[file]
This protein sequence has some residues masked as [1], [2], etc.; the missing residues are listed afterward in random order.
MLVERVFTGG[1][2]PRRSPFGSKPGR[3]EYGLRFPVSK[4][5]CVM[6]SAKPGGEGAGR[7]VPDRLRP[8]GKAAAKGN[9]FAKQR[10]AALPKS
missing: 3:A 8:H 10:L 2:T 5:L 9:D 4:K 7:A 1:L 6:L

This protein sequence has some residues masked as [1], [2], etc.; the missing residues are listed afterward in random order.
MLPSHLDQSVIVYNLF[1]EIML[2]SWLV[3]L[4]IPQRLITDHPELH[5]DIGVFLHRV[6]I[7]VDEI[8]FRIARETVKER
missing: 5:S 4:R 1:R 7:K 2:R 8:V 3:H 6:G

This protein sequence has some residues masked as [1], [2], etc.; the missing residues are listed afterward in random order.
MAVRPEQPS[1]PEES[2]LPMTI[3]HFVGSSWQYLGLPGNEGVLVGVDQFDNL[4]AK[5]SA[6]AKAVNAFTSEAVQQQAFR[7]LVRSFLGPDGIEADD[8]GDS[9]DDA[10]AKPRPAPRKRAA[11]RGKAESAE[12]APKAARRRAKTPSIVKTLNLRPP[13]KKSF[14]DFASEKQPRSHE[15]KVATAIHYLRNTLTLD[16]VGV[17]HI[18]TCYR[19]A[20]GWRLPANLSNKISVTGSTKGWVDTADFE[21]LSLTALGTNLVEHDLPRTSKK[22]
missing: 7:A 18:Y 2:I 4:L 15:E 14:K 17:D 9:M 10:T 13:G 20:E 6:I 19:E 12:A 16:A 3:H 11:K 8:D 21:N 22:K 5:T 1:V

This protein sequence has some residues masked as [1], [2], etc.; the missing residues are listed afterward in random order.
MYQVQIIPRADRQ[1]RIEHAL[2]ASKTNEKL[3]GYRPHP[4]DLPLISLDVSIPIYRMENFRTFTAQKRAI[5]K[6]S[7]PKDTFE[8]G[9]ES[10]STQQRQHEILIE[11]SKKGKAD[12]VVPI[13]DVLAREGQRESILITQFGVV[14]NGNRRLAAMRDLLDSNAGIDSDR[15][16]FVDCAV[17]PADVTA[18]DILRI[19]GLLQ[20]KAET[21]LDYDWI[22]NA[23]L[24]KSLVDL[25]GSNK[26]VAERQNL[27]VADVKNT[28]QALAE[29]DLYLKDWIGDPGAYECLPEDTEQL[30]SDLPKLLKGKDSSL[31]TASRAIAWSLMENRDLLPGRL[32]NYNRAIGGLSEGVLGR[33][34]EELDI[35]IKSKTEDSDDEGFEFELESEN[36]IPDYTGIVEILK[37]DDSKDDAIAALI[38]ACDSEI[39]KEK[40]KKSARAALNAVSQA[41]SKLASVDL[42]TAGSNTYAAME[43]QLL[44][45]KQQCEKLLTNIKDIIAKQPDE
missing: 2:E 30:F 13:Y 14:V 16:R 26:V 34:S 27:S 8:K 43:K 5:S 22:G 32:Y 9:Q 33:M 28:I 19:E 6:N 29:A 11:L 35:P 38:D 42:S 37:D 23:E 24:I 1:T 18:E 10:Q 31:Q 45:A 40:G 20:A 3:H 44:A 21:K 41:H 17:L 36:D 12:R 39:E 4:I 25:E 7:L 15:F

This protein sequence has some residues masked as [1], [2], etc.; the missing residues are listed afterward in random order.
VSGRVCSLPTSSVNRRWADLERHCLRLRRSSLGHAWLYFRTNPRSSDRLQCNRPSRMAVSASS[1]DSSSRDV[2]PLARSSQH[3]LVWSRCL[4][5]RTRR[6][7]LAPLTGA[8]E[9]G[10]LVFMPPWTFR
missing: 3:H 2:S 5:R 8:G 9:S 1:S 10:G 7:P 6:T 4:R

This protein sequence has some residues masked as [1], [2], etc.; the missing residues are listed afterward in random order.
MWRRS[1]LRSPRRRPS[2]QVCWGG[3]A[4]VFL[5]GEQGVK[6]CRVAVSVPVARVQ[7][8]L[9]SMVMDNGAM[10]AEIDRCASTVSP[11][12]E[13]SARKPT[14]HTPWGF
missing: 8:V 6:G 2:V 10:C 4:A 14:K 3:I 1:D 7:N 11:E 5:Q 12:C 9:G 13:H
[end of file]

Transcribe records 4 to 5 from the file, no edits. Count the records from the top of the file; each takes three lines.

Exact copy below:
This protein sequence has some residues masked as [1], [2], etc.; the missing residues are listed afterward in random order.
MYQVQIIPRADRQ[1]RIEHAL[2]ASKTNEKL[3]GYRPHP[4]DLPLISLDVSIPIYRMENFRTFTAQKRAI[5]K[6]S[7]PKDTFE[8]G[9]ES[10]STQQRQHEILIE[11]SKKGKAD[12]VVPI[13]DVLAREGQRESILITQFGVV[14]NGNRRLAAMRDLLDSNAGIDSDR[15][16]FVDCAV[17]PADVTA[18]DILRI[19]GLLQ[20]KAET[21]LDYDWI[22]NA[23]L[24]KSLVDL[25]GSNK[26]VAERQNL[27]VADVKNT[28]QALAE[29]DLYLKDWIGDPGAYECLPEDTEQL[30]SDLPKLLKGKDSSL[31]TASRAIAWSLMENRDLLPGRL[32]NYNRAIGGLSEGVLGR[33][34]EELDI[35]IKSKTEDSDDEGFEFELESEN[36]IPDYTGIVEILK[37]DDSKDDAIAALI[38]ACDSEI[39]KEK[40]KKSARAALNAVSQA[41]SKLASVDL[42]TAGSNTYAAME[43]QLL[44][45]KQQCEKLLTNIKDIIAKQPDE
missing: 2:E 30:F 13:Y 14:V 16:R 26:V 34:S 27:S 8:K 43:K 5:S 22:G 32:Y 9:Q 33:M 28:I 19:E 6:N 29:A 11:L 35:P 38:D 42:S 37:D 23:E 24:I 1:T 18:E 10:Q 31:Q 45:A 40:G 20:A 3:H 44:A 21:K 41:H 17:L 36:D 12:R 39:E 4:I 25:E 7:L 15:F

This protein sequence has some residues masked as [1], [2], etc.; the missing residues are listed afterward in random order.
VSGRVCSLPTSSVNRRWADLERHCLRLRRSSLGHAWLYFRTNPRSSDRLQCNRPSRMAVSASS[1]DSSSRDV[2]PLARSSQH[3]LVWSRCL[4][5]RTRR[6][7]LAPLTGA[8]E[9]G[10]LVFMPPWTFR
missing: 3:H 2:S 5:R 8:G 9:S 1:S 10:G 7:P 6:T 4:R